We recently learned that Ana’s ultimate, Nanoboost, will be receiving a nerf from Blizzard in the coming patch. Perhaps this means we won’t see the three and four tank strats that are so ubiquitous in the Western scene when the teams come to face off against the Koreans in OGN’s new Overwatch league.
As of this writing, the Western teams have invented a few variants on the strategy. On non-King of the Hill maps it is ubiquitous. If we look at Korean games from the Danawa Overwatch Battle, we see that teams have followed the trend to some degree though I will note key differences in the way they are playing the game right now. These differences reveal how Koreans approach the competitive game. The major difference is their willingness to take risks. Almost every team can and will run McCree on all maps, they rely on their mechanics to turn a teamfight, and pocket Bastion and Widowmaker players are not uncommon. Based on these differences we can get an idea of what the international teams need to look out for against the Korean teams in OGN’s new league.
As of September 20, Korean teams have adopted the 3x2x1 tank meta and if the Danawa OW Battle is any indication, it is the only one. Teams run 3x2x1 on defense and sometimes on offense, though not on every map. During the Danawa tournament, no 4×2 or 3×3 strats have been played. The odd addition to the 3x2x1 strat for Korea is McCree as the main DPS. Western teams have attempted this to varying degrees of success, but a Tracer or mobile DPS like Pharah can shut down the McCree given proper positioning.
Korean teams disagree. They run the McCree as the all-around DPS in their 3x2x1 comps. Pharah, Tracer, Mei, or Genji might come out depending on the situation or map. The fact that all teams run McCree makes it a safe pick in some instances except that they don’t make the switch when a Tracer or Pharah comes out. They’re willing to rely on their mechanics to get the stun off and headshot the Tracer. You need only watch players like Esca, Pine, OXO, and Kariv to know that they’re right.
It seems that this mechanical skill is Korea’s greatest strength as a region right now. Since the tank meta, you never see a single player 1v6 an entire team to turn a teamfight in your favor. In EU/NA, if you have the most ults and decent positioning, then you’ll win the fight. Korean teams look to mechanics to solve a lot of problems. Watch Pine of LW Red massacre TS Mitt from the front lines of his team. That said, Western teams need to look to these cocky players as potential weaknesses. McCree’s shouldn’t be allowed to play so near the frontlines. This will continue to be relevant as the meta shifts from being so Ana-centric. We may see a return to 2x2x2 styles that create more targets for mechanical outplay.
The cheese tastes good in Korea
My favorite aspect of Korea’s Overwatch style is their use of cheese comps and pocket picks to cap any given point. We all remember the cheese strats from Starcraft 2 and if you’ve been around long enough you remember all the games that international players lost to Korea because of cheese. You almost never see Bastion in Western team compositions. Why not? He has obvious weaknesses that a single change in hero can take advantage of and most importantly cheese compositions aren’t given as much value. However, given the element of surprise and a team prepared to fight around him, Bastion can roll through an opposing team for a point cap.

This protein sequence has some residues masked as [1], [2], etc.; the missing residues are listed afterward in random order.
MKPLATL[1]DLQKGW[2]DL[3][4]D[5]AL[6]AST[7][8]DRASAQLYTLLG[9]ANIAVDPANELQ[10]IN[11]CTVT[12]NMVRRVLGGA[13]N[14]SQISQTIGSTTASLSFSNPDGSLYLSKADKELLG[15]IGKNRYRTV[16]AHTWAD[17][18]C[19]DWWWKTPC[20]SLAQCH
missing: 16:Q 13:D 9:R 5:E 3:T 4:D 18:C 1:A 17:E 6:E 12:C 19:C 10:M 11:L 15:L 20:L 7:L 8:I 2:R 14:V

TakeThis of AfreecaFreecs Red even has Bastions’ golden weapon. He brought out the pick on Lijiang Tower and with his team’s support, lasted long enough to contribute a win. The downside to this tactic is that it doesn’t continue to work. On the next map, Hollywood, he tried it on offense and failed miserably. Only a couple weeks later however, Lunatic Hai ran a Bastion offense to cap the first point of Dorado.
International teams have never played against the likes of this. Since late June, Bastion hasn’t seen the light of day in EU and NA. His play rate since Season 2 has hovered between 0.1% and 0.65%. Bastion won’t be the only character to show his face either. Widowmakers come out from the top fraggers. Mighty AOD’s Kariv is especially devastating on Gibraltar. Four tanks might not be able to deal with her or switch quickly enough to hold the first point. Ana might kill her. Then you risk losing the most vital character in your composition to kill a disposable pocket pick. Hopefully this won’t matter with the incoming nerfs, but opposing team compositions won’t stop Kariv from pulling out the pick.
We will see how these styles clash when the league begins. Given the new patch, we should have time to see how both the Korean and EU/NA metas progress until the start of the new OGN league. Despite any changes in changes in the meta these stylistic differences will continue to have an impact as EU and NA battle with the best of the Koreans. We can assume Korea will stick with what they do best. If they decide to change their play significantly it will be because they lost too many scrims. So if nothing changes from them we must see how EU and NA will respond.
Even with the nerfs Ana received, I would hesitate to say 3×3 is dead. It is perhaps less viable on certain maps, but Ana’s ult is still among the fastest charging in the game. She also received a range buff to her Biotic Grenade which wombo-combo’s with Graviton. I will wait for ELEAGUE and post patch games before considering team compositions in October. I hope these differences in style have given you a more macro perspective of what you can expect in two weeks.
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